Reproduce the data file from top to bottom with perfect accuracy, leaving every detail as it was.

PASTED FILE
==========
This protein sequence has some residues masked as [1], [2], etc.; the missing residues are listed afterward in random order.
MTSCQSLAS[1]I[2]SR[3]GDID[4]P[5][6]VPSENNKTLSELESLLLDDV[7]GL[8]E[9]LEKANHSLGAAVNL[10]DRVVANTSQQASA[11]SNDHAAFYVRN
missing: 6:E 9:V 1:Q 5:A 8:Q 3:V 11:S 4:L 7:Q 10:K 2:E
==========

This protein sequence has some residues masked as [1], [2], etc.; the missing residues are listed afterward in random order.
MTSCQSLAS[1]I[2]SR[3]GDID[4]P[5][6]VPSENNKTLSELESLLLDDV[7]GL[8]E[9]LEKANHSLGAAVNL[10]DRVVANTSQQASA[11]SNDHAAFYVRN
missing: 6:E 9:V 1:Q 5:A 8:Q 3:V 11:S 4:L 7:Q 10:K 2:E